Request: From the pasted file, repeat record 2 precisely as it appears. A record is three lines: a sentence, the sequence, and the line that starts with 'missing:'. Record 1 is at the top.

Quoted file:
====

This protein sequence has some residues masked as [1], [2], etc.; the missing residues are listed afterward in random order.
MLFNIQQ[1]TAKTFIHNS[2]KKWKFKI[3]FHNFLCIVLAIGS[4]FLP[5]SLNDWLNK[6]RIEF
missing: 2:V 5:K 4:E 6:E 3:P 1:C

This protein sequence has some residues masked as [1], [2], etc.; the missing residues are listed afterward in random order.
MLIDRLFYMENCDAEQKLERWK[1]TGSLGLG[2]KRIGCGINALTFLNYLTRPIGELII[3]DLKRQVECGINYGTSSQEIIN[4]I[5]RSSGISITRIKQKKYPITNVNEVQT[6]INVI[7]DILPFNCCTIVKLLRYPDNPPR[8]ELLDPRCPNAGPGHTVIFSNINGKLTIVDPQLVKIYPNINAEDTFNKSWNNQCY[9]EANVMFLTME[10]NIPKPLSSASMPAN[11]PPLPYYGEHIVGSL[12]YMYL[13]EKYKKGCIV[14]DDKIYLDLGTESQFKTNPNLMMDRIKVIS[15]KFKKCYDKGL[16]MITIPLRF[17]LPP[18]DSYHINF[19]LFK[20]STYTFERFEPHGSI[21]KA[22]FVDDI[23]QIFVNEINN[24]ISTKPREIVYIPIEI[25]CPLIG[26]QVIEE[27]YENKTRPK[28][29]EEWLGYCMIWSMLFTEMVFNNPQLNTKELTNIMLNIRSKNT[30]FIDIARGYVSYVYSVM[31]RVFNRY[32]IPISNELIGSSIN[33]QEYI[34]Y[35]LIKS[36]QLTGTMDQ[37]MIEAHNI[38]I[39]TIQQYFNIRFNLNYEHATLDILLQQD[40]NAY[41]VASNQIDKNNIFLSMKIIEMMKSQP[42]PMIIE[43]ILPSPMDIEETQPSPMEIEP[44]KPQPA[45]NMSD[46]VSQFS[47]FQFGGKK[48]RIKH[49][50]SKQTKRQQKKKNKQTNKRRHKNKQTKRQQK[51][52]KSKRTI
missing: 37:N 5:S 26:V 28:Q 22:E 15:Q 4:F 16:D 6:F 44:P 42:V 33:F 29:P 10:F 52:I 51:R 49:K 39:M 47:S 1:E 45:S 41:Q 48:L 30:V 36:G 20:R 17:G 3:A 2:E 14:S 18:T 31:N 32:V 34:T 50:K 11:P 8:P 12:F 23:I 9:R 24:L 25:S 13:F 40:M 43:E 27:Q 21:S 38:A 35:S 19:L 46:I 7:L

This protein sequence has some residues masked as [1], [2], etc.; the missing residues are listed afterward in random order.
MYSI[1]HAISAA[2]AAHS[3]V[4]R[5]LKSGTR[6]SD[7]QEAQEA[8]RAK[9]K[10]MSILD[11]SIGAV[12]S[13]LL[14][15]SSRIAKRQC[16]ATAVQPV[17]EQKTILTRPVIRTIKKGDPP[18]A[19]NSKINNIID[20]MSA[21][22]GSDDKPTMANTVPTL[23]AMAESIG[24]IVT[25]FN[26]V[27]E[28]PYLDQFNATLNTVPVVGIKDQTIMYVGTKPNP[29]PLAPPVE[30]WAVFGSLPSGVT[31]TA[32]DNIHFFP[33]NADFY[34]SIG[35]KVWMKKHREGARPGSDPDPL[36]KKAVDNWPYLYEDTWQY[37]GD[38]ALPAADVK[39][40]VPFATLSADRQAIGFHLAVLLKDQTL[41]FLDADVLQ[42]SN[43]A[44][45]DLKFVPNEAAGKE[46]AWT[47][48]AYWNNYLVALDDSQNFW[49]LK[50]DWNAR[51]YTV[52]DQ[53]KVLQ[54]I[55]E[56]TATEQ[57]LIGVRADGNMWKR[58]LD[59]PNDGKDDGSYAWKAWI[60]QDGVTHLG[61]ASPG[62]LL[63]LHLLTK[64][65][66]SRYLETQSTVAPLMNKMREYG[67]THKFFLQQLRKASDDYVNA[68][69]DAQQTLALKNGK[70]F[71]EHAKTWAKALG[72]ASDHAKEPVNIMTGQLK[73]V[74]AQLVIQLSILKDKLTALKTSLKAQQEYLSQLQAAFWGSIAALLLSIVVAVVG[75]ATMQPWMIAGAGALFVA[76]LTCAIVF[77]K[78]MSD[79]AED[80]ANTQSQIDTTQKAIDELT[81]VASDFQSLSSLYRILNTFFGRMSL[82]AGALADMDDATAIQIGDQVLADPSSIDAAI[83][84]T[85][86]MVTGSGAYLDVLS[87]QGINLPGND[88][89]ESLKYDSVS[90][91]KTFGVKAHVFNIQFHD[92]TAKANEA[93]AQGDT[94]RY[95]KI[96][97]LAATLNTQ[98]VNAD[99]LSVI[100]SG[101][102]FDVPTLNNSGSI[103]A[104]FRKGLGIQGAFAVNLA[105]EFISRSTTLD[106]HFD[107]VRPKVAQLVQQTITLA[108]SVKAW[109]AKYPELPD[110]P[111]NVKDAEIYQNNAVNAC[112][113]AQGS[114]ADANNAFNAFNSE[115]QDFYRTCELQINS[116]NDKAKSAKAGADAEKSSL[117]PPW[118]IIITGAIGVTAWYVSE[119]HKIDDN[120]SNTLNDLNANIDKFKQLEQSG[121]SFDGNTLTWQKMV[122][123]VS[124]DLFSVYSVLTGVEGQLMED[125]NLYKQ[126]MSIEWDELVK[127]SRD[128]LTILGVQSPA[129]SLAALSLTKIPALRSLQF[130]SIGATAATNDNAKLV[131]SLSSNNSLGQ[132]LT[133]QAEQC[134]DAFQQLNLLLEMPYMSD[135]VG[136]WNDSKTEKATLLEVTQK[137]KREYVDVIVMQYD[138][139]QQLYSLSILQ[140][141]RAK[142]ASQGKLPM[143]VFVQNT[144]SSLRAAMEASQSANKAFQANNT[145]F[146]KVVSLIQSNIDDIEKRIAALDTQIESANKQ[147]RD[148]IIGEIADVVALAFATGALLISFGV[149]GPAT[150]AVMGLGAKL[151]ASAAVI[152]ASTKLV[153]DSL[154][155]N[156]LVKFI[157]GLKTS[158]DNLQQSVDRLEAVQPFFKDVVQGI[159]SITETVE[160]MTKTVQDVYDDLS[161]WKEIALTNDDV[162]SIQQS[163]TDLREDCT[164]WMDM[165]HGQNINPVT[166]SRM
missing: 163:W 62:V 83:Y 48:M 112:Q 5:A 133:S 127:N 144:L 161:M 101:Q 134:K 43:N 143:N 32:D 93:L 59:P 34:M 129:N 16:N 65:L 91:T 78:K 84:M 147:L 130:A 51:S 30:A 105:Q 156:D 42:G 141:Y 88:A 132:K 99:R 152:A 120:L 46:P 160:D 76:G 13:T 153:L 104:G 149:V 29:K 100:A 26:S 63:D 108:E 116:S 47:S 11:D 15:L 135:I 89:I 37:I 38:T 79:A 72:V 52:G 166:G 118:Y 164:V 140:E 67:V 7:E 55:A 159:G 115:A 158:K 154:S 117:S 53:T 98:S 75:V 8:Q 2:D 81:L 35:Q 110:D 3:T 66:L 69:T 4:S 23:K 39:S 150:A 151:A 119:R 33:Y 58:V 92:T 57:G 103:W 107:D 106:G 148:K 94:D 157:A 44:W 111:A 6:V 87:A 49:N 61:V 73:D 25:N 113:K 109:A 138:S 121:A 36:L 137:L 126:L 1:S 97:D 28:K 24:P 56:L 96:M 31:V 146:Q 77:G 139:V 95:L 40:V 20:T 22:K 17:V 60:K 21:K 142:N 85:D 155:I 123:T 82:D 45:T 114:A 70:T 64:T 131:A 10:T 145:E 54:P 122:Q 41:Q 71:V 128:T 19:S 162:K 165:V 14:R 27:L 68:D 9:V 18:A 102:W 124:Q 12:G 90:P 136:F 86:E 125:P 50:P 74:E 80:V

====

This protein sequence has some residues masked as [1], [2], etc.; the missing residues are listed afterward in random order.
MLIDRLFYMENCDAEQKLERWK[1]TGSLGLG[2]KRIGCGINALTFLNYLTRPIGELII[3]DLKRQVECGINYGTSSQEIIN[4]I[5]RSSGISITRIKQKKYPITNVNEVQT[6]INVI[7]DILPFNCCTIVKLLRYPDNPPR[8]ELLDPRCPNAGPGHTVIFSNINGKLTIVDPQLVKIYPNINAEDTFNKSWNNQCY[9]EANVMFLTME[10]NIPKPLSSASMPAN[11]PPLPYYGEHIVGSL[12]YMYL[13]EKYKKGCIV[14]DDKIYLDLGTESQFKTNPNLMMDRIKVIS[15]KFKKCYDKGL[16]MITIPLRF[17]LPP[18]DSYHINF[19]LFK[20]STYTFERFEPHGSI[21]KA[22]FVDDI[23]QIFVNEINN[24]ISTKPREIVYIPIEI[25]CPLIG[26]QVIEE[27]YENKTRPK[28][29]EEWLGYCMIWSMLFTEMVFNNPQLNTKELTNIMLNIRSKNT[30]FIDIARGYVSYVYSVM[31]RVFNRY[32]IPISNELIGSSIN[33]QEYI[34]Y[35]LIKS[36]QLTGTMDQ[37]MIEAHNI[38]I[39]TIQQYFNIRFNLNYEHATLDILLQQD[40]NAY[41]VASNQIDKNNIFLSMKIIEMMKSQP[42]PMIIE[43]ILPSPMDIEETQPSPMEIEP[44]KPQPA[45]NMSD[46]VSQFS[47]FQFGGKK[48]RIKH[49][50]SKQTKRQQKKKNKQTNKRRHKNKQTKRQQK[51][52]KSKRTI
missing: 37:N 5:S 26:V 28:Q 22:E 15:Q 4:F 16:D 6:F 44:P 42:V 33:F 29:P 10:F 52:I 51:R 49:K 39:M 47:S 1:E 45:S 41:Q 48:L 30:V 36:G 20:R 17:G 3:A 2:E 14:S 18:T 31:N 32:V 34:T 50:K 11:P 8:P 12:F 23:I 9:R 24:L 25:S 13:F 40:M 43:E 27:Q 21:S 38:A 35:S 19:L 46:I 7:L